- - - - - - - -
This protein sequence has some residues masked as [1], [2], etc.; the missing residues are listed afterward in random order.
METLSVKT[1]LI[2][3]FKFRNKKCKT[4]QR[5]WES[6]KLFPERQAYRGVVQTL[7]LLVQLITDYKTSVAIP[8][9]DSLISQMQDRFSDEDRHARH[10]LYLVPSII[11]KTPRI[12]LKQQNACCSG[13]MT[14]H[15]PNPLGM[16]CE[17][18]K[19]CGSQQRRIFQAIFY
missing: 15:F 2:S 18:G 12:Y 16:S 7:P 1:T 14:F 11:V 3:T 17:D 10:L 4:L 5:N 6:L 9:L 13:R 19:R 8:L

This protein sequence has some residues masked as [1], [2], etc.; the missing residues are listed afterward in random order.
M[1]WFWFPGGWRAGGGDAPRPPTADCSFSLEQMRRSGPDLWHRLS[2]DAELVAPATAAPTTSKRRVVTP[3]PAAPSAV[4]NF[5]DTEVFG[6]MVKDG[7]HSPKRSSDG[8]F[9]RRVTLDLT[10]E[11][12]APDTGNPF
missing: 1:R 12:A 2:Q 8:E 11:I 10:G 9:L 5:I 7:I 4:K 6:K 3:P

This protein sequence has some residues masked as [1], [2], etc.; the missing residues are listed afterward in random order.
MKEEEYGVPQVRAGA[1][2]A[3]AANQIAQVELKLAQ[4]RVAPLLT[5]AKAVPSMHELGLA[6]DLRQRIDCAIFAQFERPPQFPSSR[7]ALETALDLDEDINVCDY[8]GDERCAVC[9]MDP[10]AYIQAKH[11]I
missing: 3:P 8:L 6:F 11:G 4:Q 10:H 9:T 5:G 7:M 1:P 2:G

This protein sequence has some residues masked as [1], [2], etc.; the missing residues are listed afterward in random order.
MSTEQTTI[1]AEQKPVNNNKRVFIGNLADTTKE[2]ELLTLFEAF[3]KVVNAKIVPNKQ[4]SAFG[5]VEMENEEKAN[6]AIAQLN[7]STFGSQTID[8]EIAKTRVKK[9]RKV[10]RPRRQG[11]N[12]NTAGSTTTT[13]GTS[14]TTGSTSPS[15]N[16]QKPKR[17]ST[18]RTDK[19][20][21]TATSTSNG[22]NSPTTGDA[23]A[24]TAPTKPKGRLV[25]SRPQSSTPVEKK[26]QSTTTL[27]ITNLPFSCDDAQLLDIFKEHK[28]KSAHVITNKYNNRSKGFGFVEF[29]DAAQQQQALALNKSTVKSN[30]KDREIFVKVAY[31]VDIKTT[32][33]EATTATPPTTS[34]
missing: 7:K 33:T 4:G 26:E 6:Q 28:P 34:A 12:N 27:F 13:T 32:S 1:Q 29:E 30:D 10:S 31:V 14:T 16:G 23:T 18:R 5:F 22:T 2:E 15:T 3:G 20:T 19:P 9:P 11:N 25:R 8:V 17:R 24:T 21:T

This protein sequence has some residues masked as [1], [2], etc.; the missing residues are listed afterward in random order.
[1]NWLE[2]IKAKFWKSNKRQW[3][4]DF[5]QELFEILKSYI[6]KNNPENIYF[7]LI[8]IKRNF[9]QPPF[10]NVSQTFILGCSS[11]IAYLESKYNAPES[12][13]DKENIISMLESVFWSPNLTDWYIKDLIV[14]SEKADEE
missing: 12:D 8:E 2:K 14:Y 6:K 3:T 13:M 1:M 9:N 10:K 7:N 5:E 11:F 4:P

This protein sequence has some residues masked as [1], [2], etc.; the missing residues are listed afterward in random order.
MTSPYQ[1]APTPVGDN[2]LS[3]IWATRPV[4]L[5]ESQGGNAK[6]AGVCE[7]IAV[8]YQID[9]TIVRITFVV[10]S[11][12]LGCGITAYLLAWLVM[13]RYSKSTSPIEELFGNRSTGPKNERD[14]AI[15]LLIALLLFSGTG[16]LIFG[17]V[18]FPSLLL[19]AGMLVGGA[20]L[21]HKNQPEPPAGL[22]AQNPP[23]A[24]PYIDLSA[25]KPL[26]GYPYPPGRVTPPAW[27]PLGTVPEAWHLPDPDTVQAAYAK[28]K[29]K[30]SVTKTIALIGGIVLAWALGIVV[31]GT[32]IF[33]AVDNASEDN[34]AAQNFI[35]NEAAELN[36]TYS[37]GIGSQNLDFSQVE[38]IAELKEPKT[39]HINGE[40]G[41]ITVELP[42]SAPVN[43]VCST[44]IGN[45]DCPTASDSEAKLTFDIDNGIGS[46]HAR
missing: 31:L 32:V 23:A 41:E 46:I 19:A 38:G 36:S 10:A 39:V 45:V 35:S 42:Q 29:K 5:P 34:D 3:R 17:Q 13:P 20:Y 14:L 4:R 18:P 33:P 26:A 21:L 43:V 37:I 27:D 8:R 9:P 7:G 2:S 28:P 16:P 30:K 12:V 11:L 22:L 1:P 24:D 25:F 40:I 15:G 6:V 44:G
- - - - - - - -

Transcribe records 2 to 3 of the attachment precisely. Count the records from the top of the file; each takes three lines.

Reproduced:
This protein sequence has some residues masked as [1], [2], etc.; the missing residues are listed afterward in random order.
M[1]WFWFPGGWRAGGGDAPRPPTADCSFSLEQMRRSGPDLWHRLS[2]DAELVAPATAAPTTSKRRVVTP[3]PAAPSAV[4]NF[5]DTEVFG[6]MVKDG[7]HSPKRSSDG[8]F[9]RRVTLDLT[10]E[11][12]APDTGNPF
missing: 1:R 12:A 2:Q 8:E 11:I 10:G 9:L 5:I 7:I 4:K 6:K 3:P

This protein sequence has some residues masked as [1], [2], etc.; the missing residues are listed afterward in random order.
MKEEEYGVPQVRAGA[1][2]A[3]AANQIAQVELKLAQ[4]RVAPLLT[5]AKAVPSMHELGLA[6]DLRQRIDCAIFAQFERPPQFPSSR[7]ALETALDLDEDINVCDY[8]GDERCAVC[9]MDP[10]AYIQAKH[11]I
missing: 3:P 8:L 6:F 11:G 4:Q 10:H 9:T 5:G 7:M 1:P 2:G